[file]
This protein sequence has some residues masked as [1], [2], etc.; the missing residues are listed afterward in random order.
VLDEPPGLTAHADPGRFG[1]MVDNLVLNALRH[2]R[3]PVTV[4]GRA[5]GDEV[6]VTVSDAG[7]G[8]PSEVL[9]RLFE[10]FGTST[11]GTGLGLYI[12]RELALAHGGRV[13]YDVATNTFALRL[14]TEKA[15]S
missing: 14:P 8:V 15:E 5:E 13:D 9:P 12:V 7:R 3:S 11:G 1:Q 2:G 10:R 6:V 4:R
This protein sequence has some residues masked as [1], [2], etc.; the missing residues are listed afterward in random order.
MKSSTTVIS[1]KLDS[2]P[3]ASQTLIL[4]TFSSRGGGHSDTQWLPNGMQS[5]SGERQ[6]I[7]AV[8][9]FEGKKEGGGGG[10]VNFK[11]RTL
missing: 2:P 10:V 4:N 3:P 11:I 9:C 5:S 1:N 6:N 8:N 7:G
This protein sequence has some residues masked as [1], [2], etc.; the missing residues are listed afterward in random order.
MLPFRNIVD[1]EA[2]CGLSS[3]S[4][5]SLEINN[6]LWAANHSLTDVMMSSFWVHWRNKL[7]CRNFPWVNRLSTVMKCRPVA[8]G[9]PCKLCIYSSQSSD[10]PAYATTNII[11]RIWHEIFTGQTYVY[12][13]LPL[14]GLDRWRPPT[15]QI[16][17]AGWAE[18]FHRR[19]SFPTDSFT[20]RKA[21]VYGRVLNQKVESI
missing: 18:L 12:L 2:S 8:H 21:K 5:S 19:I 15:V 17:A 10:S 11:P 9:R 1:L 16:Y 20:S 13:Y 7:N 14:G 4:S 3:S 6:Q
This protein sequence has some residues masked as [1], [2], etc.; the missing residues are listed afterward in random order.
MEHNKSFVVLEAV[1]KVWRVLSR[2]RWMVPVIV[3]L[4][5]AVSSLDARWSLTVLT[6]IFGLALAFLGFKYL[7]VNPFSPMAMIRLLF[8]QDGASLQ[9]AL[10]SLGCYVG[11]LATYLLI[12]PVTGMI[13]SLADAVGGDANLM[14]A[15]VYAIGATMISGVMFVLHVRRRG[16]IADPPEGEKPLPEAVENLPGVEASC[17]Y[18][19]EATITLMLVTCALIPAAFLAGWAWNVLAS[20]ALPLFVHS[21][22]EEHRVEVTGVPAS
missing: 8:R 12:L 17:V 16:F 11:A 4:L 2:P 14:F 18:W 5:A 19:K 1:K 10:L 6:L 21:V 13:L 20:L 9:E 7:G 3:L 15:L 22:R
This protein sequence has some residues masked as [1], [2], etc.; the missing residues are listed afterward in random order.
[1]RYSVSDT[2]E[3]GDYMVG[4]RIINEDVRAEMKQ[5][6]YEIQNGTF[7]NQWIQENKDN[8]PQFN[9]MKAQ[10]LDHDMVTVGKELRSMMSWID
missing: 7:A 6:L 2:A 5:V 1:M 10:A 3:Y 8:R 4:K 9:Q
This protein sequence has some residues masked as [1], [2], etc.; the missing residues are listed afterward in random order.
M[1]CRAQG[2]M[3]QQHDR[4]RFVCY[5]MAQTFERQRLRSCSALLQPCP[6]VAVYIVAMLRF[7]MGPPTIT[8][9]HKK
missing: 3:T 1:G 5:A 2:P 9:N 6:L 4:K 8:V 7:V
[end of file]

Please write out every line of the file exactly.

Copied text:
This protein sequence has some residues masked as [1], [2], etc.; the missing residues are listed afterward in random order.
VLDEPPGLTAHADPGRFG[1]MVDNLVLNALRH[2]R[3]PVTV[4]GRA[5]GDEV[6]VTVSDAG[7]G[8]PSEVL[9]RLFE[10]FGTST[11]GTGLGLYI[12]RELALAHGGRV[13]YDVATNTFALRL[14]TEKA[15]S
missing: 14:P 8:V 15:E 5:E 13:D 9:P 12:V 7:R 3:S 11:G 1:Q 2:G 10:R 6:V 4:R
This protein sequence has some residues masked as [1], [2], etc.; the missing residues are listed afterward in random order.
MKSSTTVIS[1]KLDS[2]P[3]ASQTLIL[4]TFSSRGGGHSDTQWLPNGMQS[5]SGERQ[6]I[7]AV[8][9]FEGKKEGGGGG[10]VNFK[11]RTL
missing: 2:P 10:V 4:N 3:P 11:I 9:C 5:S 1:N 6:N 8:N 7:G
This protein sequence has some residues masked as [1], [2], etc.; the missing residues are listed afterward in random order.
MLPFRNIVD[1]EA[2]CGLSS[3]S[4][5]SLEINN[6]LWAANHSLTDVMMSSFWVHWRNKL[7]CRNFPWVNRLSTVMKCRPVA[8]G[9]PCKLCIYSSQSSD[10]PAYATTNII[11]RIWHEIFTGQTYVY[12][13]LPL[14]GLDRWRPPT[15]QI[16][17]AGWAE[18]FHRR[19]SFPTDSFT[20]RKA[21]VYGRVLNQKVESI
missing: 18:L 12:L 2:S 8:H 21:K 5:S 19:I 15:V 17:A 10:S 11:P 9:R 1:L 16:Y 20:S 13:Y 7:N 14:G 4:S 3:S 6:Q
This protein sequence has some residues masked as [1], [2], etc.; the missing residues are listed afterward in random order.
MEHNKSFVVLEAV[1]KVWRVLSR[2]RWMVPVIV[3]L[4][5]AVSSLDARWSLTVLT[6]IFGLALAFLGFKYL[7]VNPFSPMAMIRLLF[8]QDGASLQ[9]AL[10]SLGCYVG[11]LATYLLI[12]PVTGMI[13]SLADAVGGDANLM[14]A[15]VYAIGATMISGVMFVLHVRRRG[16]IADPPEGEKPLPEAVENLPGVEASC[17]Y[18][19]EATITLMLVTCALIPAAFLAGWAWNVLAS[20]ALPLFVHS[21][22]EEHRVEVTGVPAS
missing: 8:R 12:L 17:V 16:F 11:A 4:L 2:P 14:F 18:W 5:A 19:K 1:K 10:L 6:L 21:V 13:L 20:L 9:E 7:G 3:L 15:L 22:R
This protein sequence has some residues masked as [1], [2], etc.; the missing residues are listed afterward in random order.
[1]RYSVSDT[2]E[3]GDYMVG[4]RIINEDVRAEMKQ[5][6]YEIQNGTF[7]NQWIQENKDN[8]PQFN[9]MKAQ[10]LDHDMVTVGKELRSMMSWID
missing: 7:A 6:L 2:A 5:V 1:M 10:A 3:Y 8:R 4:K 9:Q
This protein sequence has some residues masked as [1], [2], etc.; the missing residues are listed afterward in random order.
M[1]CRAQG[2]M[3]QQHDR[4]RFVCY[5]MAQTFERQRLRSCSALLQPCP[6]VAVYIVAMLRF[7]MGPPTIT[8][9]HKK
missing: 3:T 1:G 5:A 2:P 9:N 6:L 4:K 8:V 7:V